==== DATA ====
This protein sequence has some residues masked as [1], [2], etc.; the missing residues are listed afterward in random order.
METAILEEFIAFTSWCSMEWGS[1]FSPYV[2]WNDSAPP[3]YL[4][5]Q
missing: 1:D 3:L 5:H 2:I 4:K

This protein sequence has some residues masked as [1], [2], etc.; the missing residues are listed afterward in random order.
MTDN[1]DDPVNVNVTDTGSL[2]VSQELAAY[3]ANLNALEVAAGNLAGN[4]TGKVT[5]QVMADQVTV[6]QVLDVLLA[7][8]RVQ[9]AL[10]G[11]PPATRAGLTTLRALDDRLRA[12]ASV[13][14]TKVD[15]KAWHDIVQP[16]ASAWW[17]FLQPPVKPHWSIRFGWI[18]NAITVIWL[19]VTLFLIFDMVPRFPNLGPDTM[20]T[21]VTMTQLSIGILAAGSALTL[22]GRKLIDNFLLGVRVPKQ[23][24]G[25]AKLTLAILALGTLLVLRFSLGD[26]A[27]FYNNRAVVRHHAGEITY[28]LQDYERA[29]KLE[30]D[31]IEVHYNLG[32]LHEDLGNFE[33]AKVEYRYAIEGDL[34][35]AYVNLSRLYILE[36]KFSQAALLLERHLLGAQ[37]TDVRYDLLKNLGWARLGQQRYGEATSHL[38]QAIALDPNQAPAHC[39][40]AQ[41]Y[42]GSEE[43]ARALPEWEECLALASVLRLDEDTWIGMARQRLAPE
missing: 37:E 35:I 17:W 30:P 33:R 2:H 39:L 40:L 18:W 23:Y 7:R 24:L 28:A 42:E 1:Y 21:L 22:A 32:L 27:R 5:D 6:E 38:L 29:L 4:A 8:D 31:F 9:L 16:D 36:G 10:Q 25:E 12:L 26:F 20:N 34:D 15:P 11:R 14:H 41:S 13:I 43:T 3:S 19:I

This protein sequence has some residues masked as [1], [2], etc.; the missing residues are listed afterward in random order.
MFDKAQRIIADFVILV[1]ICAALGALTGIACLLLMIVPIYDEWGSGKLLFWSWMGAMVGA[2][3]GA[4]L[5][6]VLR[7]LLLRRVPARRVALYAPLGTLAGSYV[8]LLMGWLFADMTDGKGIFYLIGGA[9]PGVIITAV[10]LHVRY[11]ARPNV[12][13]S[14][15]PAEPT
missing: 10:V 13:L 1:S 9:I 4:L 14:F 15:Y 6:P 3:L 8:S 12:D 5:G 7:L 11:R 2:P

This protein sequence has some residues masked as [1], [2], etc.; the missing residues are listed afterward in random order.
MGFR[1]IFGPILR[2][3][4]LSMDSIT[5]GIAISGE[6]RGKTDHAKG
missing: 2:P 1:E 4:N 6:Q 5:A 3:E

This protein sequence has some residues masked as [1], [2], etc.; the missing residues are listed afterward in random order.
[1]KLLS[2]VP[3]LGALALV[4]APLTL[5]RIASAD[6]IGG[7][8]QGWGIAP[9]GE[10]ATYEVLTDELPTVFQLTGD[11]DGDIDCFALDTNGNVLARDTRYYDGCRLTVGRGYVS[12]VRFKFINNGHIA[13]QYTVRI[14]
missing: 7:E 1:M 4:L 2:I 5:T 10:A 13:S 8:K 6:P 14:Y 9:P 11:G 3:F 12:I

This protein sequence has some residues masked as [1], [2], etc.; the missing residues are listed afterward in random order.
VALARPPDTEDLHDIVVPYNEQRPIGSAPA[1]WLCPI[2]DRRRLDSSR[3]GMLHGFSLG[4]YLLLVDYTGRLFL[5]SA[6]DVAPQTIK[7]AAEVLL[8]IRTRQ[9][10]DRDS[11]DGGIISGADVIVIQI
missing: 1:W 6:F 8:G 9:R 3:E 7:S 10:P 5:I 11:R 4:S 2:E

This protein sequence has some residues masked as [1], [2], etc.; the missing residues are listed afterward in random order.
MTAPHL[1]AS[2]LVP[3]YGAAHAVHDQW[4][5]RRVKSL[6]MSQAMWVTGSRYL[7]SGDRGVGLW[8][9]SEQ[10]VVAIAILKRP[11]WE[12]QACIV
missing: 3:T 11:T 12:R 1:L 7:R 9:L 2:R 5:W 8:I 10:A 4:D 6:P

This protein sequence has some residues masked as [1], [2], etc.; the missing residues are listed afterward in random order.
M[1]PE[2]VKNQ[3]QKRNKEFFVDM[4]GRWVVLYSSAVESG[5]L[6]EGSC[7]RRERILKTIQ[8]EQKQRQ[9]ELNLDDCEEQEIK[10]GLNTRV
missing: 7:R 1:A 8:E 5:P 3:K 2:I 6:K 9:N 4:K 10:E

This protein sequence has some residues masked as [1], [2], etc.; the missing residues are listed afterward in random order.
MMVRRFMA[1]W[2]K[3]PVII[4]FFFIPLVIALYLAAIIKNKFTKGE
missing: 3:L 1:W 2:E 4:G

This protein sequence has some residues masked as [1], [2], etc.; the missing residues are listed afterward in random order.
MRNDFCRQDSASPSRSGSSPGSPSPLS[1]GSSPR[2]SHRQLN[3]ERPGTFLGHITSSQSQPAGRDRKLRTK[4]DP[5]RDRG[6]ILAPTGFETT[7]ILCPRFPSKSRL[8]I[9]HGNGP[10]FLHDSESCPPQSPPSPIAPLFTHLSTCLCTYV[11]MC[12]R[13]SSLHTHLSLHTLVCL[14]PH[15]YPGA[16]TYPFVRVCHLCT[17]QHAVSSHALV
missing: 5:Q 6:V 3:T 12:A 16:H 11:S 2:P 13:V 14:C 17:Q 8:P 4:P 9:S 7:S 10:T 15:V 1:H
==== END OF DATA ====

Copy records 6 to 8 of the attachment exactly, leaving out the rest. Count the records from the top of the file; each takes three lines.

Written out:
This protein sequence has some residues masked as [1], [2], etc.; the missing residues are listed afterward in random order.
VALARPPDTEDLHDIVVPYNEQRPIGSAPA[1]WLCPI[2]DRRRLDSSR[3]GMLHGFSLG[4]YLLLVDYTGRLFL[5]SA[6]DVAPQTIK[7]AAEVLL[8]IRTRQ[9][10]DRDS[11]DGGIISGADVIVIQI
missing: 1:W 6:F 8:G 9:R 3:E 7:S 10:P 5:I 11:R 4:S 2:E

This protein sequence has some residues masked as [1], [2], etc.; the missing residues are listed afterward in random order.
MTAPHL[1]AS[2]LVP[3]YGAAHAVHDQW[4][5]RRVKSL[6]MSQAMWVTGSRYL[7]SGDRGVGLW[8][9]SEQ[10]VVAIAILKRP[11]WE[12]QACIV
missing: 3:T 11:T 12:R 1:L 7:R 9:L 2:R 5:W 8:I 10:A 4:D 6:P

This protein sequence has some residues masked as [1], [2], etc.; the missing residues are listed afterward in random order.
M[1]PE[2]VKNQ[3]QKRNKEFFVDM[4]GRWVVLYSSAVESG[5]L[6]EGSC[7]RRERILKTIQ[8]EQKQRQ[9]ELNLDDCEEQEIK[10]GLNTRV
missing: 7:R 1:A 8:E 5:P 3:K 2:I 6:K 9:N 4:K 10:E